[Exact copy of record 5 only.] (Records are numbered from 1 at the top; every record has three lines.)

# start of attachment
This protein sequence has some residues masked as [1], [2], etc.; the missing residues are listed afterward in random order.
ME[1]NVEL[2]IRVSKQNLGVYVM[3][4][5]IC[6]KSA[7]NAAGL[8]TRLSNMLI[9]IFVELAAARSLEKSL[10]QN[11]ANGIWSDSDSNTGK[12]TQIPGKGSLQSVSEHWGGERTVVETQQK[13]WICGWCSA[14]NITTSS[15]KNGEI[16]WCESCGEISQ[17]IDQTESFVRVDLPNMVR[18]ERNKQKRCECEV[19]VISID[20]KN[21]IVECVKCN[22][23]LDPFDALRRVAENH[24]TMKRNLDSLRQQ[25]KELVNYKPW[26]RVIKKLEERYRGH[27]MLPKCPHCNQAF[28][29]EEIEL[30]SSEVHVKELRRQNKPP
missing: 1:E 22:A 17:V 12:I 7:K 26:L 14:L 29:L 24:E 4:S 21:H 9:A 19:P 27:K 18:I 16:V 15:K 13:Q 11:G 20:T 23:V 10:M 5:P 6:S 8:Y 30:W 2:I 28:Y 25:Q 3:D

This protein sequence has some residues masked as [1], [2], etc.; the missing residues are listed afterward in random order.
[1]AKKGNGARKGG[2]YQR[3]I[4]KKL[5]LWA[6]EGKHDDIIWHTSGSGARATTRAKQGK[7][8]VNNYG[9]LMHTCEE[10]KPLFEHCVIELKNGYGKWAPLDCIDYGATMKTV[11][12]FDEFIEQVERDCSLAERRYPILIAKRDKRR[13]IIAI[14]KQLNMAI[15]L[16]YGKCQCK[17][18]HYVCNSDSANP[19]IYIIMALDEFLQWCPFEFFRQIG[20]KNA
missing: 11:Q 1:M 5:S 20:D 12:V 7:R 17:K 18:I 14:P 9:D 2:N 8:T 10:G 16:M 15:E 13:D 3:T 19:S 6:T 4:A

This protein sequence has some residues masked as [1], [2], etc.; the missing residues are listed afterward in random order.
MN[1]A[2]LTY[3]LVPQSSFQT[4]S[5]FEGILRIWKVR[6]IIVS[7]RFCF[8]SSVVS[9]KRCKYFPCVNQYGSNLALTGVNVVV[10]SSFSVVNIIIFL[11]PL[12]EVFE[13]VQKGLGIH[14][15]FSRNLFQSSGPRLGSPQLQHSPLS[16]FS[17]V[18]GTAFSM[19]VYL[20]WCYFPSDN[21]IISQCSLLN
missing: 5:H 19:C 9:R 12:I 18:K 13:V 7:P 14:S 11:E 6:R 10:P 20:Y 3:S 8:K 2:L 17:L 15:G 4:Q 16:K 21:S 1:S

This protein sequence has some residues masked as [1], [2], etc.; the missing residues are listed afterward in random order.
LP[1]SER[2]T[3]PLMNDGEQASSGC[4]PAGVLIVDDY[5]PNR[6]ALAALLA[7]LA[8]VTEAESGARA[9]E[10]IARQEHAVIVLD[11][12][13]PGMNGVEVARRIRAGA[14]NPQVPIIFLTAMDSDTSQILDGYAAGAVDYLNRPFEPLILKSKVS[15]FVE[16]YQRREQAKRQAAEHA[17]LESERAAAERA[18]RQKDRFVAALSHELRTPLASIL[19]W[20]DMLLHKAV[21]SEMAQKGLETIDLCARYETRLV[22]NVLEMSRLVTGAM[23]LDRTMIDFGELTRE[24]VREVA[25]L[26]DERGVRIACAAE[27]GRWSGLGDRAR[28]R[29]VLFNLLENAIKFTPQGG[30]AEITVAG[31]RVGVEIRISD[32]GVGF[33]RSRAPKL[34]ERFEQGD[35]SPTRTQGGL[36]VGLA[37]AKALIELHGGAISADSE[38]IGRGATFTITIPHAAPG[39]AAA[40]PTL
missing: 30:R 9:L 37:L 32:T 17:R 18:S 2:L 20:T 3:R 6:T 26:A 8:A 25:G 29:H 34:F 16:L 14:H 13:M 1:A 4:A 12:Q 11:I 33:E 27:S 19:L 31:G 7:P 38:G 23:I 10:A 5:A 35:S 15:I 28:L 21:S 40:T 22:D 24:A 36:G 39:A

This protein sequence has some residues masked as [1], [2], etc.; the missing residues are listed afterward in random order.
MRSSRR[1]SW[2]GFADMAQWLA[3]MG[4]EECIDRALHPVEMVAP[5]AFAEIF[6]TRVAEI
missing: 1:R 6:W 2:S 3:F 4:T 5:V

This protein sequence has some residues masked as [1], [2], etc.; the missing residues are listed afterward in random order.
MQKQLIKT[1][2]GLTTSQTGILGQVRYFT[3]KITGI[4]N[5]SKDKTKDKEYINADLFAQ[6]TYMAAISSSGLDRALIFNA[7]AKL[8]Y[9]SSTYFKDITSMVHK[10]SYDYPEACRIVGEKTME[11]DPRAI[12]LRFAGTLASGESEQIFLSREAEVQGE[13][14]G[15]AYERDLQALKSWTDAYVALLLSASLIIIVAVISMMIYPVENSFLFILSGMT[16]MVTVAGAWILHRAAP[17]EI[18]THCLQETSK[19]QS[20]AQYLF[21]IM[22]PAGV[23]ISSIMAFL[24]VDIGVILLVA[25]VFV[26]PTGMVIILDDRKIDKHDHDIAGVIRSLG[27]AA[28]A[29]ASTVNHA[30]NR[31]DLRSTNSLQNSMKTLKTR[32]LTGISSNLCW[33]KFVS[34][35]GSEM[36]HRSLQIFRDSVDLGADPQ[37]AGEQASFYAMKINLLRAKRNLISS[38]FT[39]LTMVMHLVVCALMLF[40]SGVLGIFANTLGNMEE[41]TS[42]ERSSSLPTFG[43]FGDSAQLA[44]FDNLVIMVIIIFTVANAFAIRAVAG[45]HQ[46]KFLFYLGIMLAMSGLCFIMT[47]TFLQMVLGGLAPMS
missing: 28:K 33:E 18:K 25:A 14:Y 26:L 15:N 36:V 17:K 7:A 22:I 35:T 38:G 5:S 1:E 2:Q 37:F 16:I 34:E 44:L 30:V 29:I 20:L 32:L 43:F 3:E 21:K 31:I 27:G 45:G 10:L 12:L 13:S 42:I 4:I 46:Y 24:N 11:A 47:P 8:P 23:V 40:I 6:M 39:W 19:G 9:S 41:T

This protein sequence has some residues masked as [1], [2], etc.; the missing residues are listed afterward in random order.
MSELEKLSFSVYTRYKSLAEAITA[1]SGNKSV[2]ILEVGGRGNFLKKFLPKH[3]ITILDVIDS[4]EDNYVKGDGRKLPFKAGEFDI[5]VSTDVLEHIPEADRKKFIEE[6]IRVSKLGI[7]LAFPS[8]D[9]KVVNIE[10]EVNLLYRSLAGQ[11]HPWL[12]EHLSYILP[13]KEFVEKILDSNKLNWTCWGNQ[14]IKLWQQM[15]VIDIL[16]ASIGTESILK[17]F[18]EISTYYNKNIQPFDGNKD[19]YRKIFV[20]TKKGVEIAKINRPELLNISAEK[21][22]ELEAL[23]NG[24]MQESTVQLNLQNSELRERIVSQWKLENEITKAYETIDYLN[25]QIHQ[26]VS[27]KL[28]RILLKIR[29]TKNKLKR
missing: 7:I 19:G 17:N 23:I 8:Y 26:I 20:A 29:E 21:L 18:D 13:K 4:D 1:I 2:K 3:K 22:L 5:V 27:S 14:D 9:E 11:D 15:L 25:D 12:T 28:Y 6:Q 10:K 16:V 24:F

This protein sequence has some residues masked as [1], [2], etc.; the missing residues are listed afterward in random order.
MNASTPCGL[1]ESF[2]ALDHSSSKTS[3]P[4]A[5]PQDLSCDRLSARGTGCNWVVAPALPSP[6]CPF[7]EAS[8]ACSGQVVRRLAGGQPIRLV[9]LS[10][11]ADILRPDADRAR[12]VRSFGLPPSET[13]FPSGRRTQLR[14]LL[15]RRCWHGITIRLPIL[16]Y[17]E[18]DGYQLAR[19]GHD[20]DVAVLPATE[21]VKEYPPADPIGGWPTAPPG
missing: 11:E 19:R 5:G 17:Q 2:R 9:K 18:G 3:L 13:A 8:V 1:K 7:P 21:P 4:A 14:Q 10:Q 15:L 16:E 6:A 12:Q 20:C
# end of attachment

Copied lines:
This protein sequence has some residues masked as [1], [2], etc.; the missing residues are listed afterward in random order.
MRSSRR[1]SW[2]GFADMAQWLA[3]MG[4]EECIDRALHPVEMVAP[5]AFAEIF[6]TRVAEI
missing: 1:R 6:W 2:S 3:F 4:T 5:V